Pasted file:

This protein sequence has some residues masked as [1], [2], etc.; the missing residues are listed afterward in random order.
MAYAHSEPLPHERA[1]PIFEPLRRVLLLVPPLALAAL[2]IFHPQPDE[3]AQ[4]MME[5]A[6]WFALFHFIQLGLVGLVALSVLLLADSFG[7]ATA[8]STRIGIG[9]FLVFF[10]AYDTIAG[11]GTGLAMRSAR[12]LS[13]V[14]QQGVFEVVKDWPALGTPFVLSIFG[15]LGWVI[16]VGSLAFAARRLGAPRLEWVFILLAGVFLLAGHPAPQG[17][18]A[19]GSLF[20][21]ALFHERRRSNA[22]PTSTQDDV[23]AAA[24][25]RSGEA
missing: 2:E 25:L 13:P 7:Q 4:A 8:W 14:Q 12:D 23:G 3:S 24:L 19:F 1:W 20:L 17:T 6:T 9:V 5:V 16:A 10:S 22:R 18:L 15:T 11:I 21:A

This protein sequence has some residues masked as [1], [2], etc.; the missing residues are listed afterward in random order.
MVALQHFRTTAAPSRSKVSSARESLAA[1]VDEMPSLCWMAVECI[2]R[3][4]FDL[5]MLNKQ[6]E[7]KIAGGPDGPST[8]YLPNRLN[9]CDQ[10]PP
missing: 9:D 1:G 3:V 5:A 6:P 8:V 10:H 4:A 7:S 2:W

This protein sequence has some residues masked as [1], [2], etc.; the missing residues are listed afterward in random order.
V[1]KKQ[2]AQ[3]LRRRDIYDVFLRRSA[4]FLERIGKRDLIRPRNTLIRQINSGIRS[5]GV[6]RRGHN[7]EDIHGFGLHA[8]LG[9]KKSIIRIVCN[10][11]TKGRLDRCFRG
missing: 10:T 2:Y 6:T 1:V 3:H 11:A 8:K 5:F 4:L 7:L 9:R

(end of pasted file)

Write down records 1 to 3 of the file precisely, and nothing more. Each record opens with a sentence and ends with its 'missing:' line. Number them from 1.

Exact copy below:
This protein sequence has some residues masked as [1], [2], etc.; the missing residues are listed afterward in random order.
MAYAHSEPLPHERA[1]PIFEPLRRVLLLVPPLALAAL[2]IFHPQPDE[3]AQ[4]MME[5]A[6]WFALFHFIQLGLVGLVALSVLLLADSFG[7]ATA[8]STRIGIG[9]FLVFF[10]AYDTIAG[11]GTGLAMRSAR[12]LS[13]V[14]QQGVFEVVKDWPALGTPFVLSIFG[15]LGWVI[16]VGSLAFAARRLGAPRLEWVFILLAGVFLLAGHPAPQG[17][18]A[19]GSLF[20][21]ALFHERRRSNA[22]PTSTQDDV[23]AAA[24][25]RSGEA
missing: 2:E 25:L 13:P 7:Q 4:A 8:W 14:Q 12:D 23:G 3:S 24:L 19:F 1:W 20:L 17:T 6:T 9:V 5:V 16:A 10:S 22:R 18:L 15:T 11:I 21:A

This protein sequence has some residues masked as [1], [2], etc.; the missing residues are listed afterward in random order.
MVALQHFRTTAAPSRSKVSSARESLAA[1]VDEMPSLCWMAVECI[2]R[3][4]FDL[5]MLNKQ[6]E[7]KIAGGPDGPST[8]YLPNRLN[9]CDQ[10]PP
missing: 9:D 1:G 3:V 5:A 6:P 8:V 10:H 4:A 7:S 2:W

This protein sequence has some residues masked as [1], [2], etc.; the missing residues are listed afterward in random order.
V[1]KKQ[2]AQ[3]LRRRDIYDVFLRRSA[4]FLERIGKRDLIRPRNTLIRQINSGIRS[5]GV[6]RRGHN[7]EDIHGFGLHA[8]LG[9]KKSIIRIVCN[10][11]TKGRLDRCFRG
missing: 10:T 2:Y 6:T 1:V 3:H 11:A 8:K 5:F 4:L 7:L 9:R